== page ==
Annika Pontén takes the helm temporarily

The government has decided that Annika Pontén is to take over as acting head of UKÄ (Swedish Higher Education Authority) until a new head is appointed. Previously she was deputy head of the authority and the head of our Department of Higher Education Analysis.

Annika Pontén. Photo by: Denny Lorentzen

Annika Pontén. Photo by: Denny Lorentzen

“The last few days have been turbulent but the Swedish Higher Education Authority will continue to operate as usual. We have a large number of important tasks to complete and in a few weeks the new quality assurance system will be launched,” Annika Pontén points out.

Harriet Wallberg left her position as University Chancellor last Monday.

The Government is about to begin the process of recruiting a new head and the earliest this can be expected to be completed is the beginning of next year, says Annika Pontén, who will in the meantime serve as acting head of the authority.

What is your background?

I have been involved in higher education for almost the whole of my working life. I began my career as an analyst dealing with educational policy issues for TCO. I then spend seven years working for the Ministry of Education’s unit for HEIs. During these years I served under three different ministers. I have also managed to work for two HEIs: as head of Uppsala University’s International Office and as Chief Administrative Officer at the Royal Institute of Art. I became head of the analytical department at the National Agency for Higher Education in 2010 and three years later the agency was reorganised and became Swedish Higher Education Authority.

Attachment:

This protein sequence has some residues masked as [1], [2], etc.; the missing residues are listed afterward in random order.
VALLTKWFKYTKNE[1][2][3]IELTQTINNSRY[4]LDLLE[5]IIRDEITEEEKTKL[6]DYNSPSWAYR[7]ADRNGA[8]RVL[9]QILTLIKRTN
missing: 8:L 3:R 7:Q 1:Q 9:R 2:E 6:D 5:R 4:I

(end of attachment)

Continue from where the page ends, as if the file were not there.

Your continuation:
I have also made two brief international excursions to the Council of Europe and the EU Commission. When I returned to Sweden I was able to see how smoothly and flexibly Swedish bureaucracy functions. As a public official in Sweden you have a totally different possibility of exerting an influence and putting your skills to work.

“I am proud of being a graduate from Lund University and Political Science is the major subject in my degree.”

What is going to happen at the Swedish Higher Education Authority now?

“There will be no change of course and it’s still full steam ahead. Just to mention a few of our tasks, a report on the new quality assurance system has to be submitted to the Government on 1 October, the Department of Higher Education Analysis will continue its work of providing a broad view of the higher education sector, mainly with the use of statistics, and we will continue to develop our legal supervision of the HEIs. We have a number of major government assignments to manage, for instance together with the National Board of Health and Welfare we are going to review how the supply of trained staff in health and medical care can be assured. This task is one that poses particular challenges as the health service is a gigantic area and there are many different stakeholders that have to work together.”

What characterises the Swedish Higher Education Authority as a workplace?

“Now that I have been working here for a number of years there are three things that I really appreciate: immense knowledge, strong commitment and a lot of happy laughter!”

What do you look forward to the most?

“Being given this opportunity to obtain a better overall view and being able to participate in all that we do and the important tasks that have been assigned to the Swedish Higher Education Authority. I am also looking forward to the continued dialogue we shall be having with the HEIs in a number of fields.”